Why Labor mined uranium

May 5, 1999


Why Labor mined uranium

By Greg Adamson

At its 1977 national conference in Perth, the Australian Labor Party adopted a policy opposing the mining, processing and export of uranium. The policy remained substantially in force until 1984. During those seven years, all three parliamentary Labor leaders — Gough Whitlam, Bill Hayden and Bob Hawke — opposed and flouted the policy.

This abuse of ALP policy-making processes by its leaders goes a long way toward explaining how the anti-uranium movement was defeated in the early 1980s. ALP numbers person Graham Richardson summed it up in his description of the 1983 government decision to approve exports from Roxby Downs, one of the world's largest uranium ore bodies:

"The decision proved to the business community that this was an economically responsible government in deadly earnest about maintaining Australia's image internationally as a reliable supplier of commodities."

The Hawke/Keating government showed that the court of last appeal on issues of policy is not ALP members, or even "public opinion". It is the country's rulers, Australian big business. While ALP policy-making processes can respond to mass protest movements, when Labor is in government they are ignored in favour of instructions provided in the editorials of the daily press.

Whitlam and Hayden ignore policy

In 1977, Whitlam was still the ALP's federal parliamentary leader. In September, he came under fire within the party for ignoring the party's policies on both East Timor (opposing self-determination) and uranium mining.

That month, Whitlam told a Monday Conference interview that the issue of nuclear waste could be easily resolved: "If the IAEA [International Atomic Energy Agency] said that there were adequate safeguards to monitor the storage and the disposal of the waste, the radioactive waste from nuclear power generation, of course the party would accept it". The IAEA was a major proponent of the expansion of nuclear power.

Whitlam was replaced by Hayden. In his 1996 autobiography, Hayden writes of the 1977 policy, "I never understood the justification of that policy" and goes on to describe it as a "smelly albatross strung around our neck".

Despite this, Hayden was a keynote speaker at a December 1979 Labor Against Uranium rally, alongside Paul Keating.

During the federal election 12 months later, Hayden sidelined the uranium issue, despite widespread support for the party's position. By mid-1982 he was ready to fight for the mining industry. Addressing the July national conference, he stated that if the ALP policy of repudiating existing contracts was carried out, "We would almost become a banana republic".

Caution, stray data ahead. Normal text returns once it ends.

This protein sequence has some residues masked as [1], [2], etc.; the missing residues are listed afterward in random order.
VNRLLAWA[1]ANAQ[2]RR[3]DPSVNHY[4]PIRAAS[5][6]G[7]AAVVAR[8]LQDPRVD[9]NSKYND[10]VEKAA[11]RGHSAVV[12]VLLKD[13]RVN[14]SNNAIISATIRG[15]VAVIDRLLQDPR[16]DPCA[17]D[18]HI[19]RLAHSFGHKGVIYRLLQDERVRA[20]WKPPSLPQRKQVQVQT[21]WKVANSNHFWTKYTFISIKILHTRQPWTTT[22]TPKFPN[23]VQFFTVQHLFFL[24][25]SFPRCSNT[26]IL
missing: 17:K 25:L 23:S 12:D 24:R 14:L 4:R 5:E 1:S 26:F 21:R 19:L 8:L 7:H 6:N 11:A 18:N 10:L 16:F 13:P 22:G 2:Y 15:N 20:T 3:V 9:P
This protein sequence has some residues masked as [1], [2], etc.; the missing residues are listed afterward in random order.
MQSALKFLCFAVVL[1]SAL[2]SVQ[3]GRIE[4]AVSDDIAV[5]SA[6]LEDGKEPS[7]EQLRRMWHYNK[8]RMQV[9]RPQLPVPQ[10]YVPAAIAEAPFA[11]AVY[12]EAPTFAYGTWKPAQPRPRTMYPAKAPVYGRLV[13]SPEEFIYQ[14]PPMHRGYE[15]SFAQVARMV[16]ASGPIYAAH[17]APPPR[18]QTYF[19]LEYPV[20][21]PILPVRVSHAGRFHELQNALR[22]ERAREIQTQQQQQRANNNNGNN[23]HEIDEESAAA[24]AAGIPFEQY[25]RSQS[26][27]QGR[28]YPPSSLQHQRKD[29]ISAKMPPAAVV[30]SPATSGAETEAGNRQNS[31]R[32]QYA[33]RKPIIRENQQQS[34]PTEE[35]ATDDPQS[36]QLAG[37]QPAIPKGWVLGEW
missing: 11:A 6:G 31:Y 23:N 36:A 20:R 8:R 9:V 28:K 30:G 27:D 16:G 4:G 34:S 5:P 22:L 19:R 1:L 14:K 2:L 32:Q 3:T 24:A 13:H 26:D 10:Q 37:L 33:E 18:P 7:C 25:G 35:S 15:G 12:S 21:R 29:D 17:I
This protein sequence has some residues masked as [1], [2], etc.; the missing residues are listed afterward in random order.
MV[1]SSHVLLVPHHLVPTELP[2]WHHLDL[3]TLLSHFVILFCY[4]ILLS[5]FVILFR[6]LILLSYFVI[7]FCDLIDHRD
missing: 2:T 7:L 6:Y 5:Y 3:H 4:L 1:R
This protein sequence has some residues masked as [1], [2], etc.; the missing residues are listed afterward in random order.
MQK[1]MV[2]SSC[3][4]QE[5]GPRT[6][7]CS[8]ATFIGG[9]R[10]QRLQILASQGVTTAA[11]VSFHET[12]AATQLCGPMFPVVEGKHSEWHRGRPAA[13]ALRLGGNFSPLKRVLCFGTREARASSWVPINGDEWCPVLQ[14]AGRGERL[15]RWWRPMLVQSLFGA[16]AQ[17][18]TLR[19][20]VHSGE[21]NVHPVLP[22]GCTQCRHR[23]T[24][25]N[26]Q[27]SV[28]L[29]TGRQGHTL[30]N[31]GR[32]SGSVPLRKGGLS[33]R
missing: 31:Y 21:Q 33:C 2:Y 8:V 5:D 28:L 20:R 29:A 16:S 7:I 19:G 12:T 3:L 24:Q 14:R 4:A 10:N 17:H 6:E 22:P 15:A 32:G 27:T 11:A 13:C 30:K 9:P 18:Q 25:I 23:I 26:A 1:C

Hayden was feted by the NSW right faction. Introducing him to the June 1982 state conference, Keating said: "He has taken on the hard decisions that none of us like to take on, but which have to be taken if we are to win government. He is a leader of courage and determination, a man of integrity and principle."

In this case, "hard decisions" refer to publicly unpopular decisions which are urged on Labor by big business.

Two years later, the New Zealand Labour government would show what could be done with a publicly popular anti-nuclear policy, banning the visit of nuclear warships. In 1982 Hayden had briefly toyed with the idea of limiting nuclear warships' access to Australia. A sharp rebuke from US deputy secretary of state Walter Stroessel on June 21 was followed by a rapid backdown.

The June 24 Australian described this as follows: "Labor's polls have shown that the question of nuclear power is a potential vote winner, but only if it is aggressively campaigned. Mr Hayden's concern is that such a campaign would split the Australian community. He would rather come to power from consensus than conflict."

The hypocrisy of this claim is that the ALP leaders were happy to undertake a major conflict with their own members and supporters, but not with the country's economic rulers.

Within months, Hayden lost the leadership of the party to Bob Hawke, who would go on to win the March 1983 federal election. It was Hayden's active opposition to the anti-uranium policy that convinced some in the Labor left faction to switch their allegiance to Hawke, a surprising decision given his consistent and ruthless attacks on uranium bans while leader of the ACTU.

Accounts of the period describe the surprise support for Hawke from Tom Uren, a prominent anti-uranium campaigner. Both Hawke and Uren describe this in their autobiographies. In The Hawke Memoirs, published in 1994, Hawke says, "I made it clear that I supported Hayden's desire to change the policy and would do all that I could to secure that change. I told Tom that if the policy remained unchanged I would, reluctantly, support it."

In Straight Left, published the following year, Uren provides a similar account of this discussion.